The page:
Building a gourmet kitchen is a broad subject for sure, but I’ll begin with the basics in this article.

I’m not talking about gathering the finest olive oils, exotic spices, or the most ingenious, expensive kitchen equipment. I’m talking about outfitting my kitchen with the finest, most efficient equipment possible, at a reasonable price. I’d like to create a place where cooking, chatting and spending time with friends happens almost daily.

We all know of artists, wood workers, sports contenders, and truck drivers who wouldn’t think of applying their trade using anything but the finest, most efficient equipment, and neither should a gourmet cook. My kitchen needs some help, as you can see. Actually, I started building it when we first moved to Boquete, Panama, and I’m making progress quickly. I began by studying some of the most famous gourmet cooks’ kitchens.

This is an old file photo of Craig Claibourne, one of the finest chefs in America. Craig is wearing an attractive apron and he’s surrounded by his personal cooking tools.  The thing I notice about Craig’s kitchen, is that it looks much like mine, but seems much friendlier. It’s one place I’ve always wanted to visit.Craig’s kitchen has been my inspiration for kitchen design for many years. He wrote over 20 books and hundreds of articles as a food columnist for The New York Times.

Upon all my study of Craig, James Beard, and many gourmet cooks over the years, one theme runs true. A gourmet cook should never try to cut with dull knives, or make sauces with a wooden spoon rather than using a wire whisk. Looking at it from a practical angle, setting up a new kitchen requires lots of thought and planning. The budget must be considered and whether to spend thousands of dollars on building a “professional” kitchen must be decided. With all the upscale equipment available, that could easily be the result.

If you read “Julie and Julia”, remember how elaborate Julia’s kitchen was?  Her kitchen is probably the most famous kitchen in the world.  Notice Julia’s mix of cookware in the photo at the right, which is being cleaned and replaced in the museum.  Everything has a place where it belongs. Julia’s husband, Paul made a chart for her to follow so that everything got back to it’s original position. That’s not a bad idea, but it doesn’t suit my style right now.  You can visit  The Smithsonian National Museum of American History and actually see Julia’s kitchen on display.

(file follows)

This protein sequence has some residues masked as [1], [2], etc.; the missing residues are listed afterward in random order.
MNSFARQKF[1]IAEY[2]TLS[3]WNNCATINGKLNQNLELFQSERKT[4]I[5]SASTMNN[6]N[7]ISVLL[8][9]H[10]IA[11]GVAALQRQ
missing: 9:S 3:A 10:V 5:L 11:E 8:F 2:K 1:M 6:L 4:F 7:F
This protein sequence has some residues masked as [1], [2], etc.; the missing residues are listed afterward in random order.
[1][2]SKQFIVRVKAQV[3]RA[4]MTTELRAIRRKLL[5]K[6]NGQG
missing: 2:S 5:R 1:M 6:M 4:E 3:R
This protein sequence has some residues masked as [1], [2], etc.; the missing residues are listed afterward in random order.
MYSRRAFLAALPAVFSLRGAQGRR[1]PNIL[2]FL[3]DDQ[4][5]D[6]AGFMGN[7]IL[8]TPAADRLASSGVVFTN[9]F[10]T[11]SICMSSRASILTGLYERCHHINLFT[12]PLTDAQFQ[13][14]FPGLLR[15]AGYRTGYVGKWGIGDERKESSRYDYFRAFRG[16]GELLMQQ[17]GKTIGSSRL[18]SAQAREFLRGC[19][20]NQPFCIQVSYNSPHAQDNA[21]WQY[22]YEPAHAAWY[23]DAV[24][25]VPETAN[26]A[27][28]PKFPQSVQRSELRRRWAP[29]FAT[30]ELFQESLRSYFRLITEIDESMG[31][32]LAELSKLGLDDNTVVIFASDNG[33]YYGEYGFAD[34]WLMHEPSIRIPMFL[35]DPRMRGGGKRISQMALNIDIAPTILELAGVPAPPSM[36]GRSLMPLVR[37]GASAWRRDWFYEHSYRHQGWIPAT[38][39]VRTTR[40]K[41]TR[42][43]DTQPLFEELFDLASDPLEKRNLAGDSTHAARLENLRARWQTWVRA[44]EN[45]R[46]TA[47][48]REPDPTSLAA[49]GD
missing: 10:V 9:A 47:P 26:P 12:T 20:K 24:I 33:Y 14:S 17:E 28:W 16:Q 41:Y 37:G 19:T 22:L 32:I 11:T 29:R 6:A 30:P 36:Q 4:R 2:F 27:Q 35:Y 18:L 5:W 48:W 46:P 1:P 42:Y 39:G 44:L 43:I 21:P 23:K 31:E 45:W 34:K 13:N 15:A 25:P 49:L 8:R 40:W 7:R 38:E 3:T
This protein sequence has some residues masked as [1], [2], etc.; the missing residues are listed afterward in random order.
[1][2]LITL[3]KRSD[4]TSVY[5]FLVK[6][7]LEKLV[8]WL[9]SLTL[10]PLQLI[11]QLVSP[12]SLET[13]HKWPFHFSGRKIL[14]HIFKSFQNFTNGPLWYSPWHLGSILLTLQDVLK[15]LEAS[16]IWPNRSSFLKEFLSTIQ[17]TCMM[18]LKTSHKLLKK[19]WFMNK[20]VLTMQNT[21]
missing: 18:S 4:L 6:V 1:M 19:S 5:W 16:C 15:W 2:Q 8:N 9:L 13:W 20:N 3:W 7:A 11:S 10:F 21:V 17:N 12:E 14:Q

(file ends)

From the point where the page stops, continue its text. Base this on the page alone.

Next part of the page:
Let’s start with nothing and build from there. When I first arrived in Boquete, Panama, I bought 2 of the finest knives available, a 7 inch Santuko knife and a sturdy paring knife.  Must they be of the same manufacturer? No.

Then, a large stainless steel mixing bowl and a small, oven-proof glass bowl were purchased.  A medium-sized skillet, 2 saucepans and a stock pot, all with lids were added. I tried to buy the finest, stainless steel cookware possible, ones with glass lids to make peeking easy. Other pieces were added later, as just the right pot was found.

After bowls and cookware, I added a 3-quart casserole dish, something that goes from oven to table, and a set of Pyrex glass baking dishes. Lastly, I invested in a few gadgets to make preparation easy and fun. I always buy stainless steel. I found a swivel-bladed potato peeler, wire whisk, large, plain spoon, large slotted spoon and 2-pronged fork.  A sturdy stainless steel colander, measuring spoons and cups, 2-cup glass measuring cup for liquids, can opener, beer can opener for David, 4-sided stainless steel grater, spatula, tongs, and a marble rolling pin. When I started to splurge, I got a salad spinner.

At this point, I found that only one appliance was really needed, a Mr. Coffee coffee maker, since coffee is a must in our household. Most other appliances are used very seldom, so I waited until I knew exactly what to buy. That $1,500 espresso maker is still waiting.

That’s it, my gourmet kitchen was equipped with the finest equipment my money could buy and it will last me my lifetime, if not beyond. If you’re ever in doubt about which piece of kitchen equipment to buy, my advice is to get the best quality item, even if it’s the only one you get for many months.

This last photo is another view of Julia Child’s kitchen.  Soon, I’ll post a more recent photo of my kitchen and tell you about putting the finishing touches into my fabulous, stainless steel, fun-loving gourmet kitchen.

Enjoy the fineness and sparkle,
Cora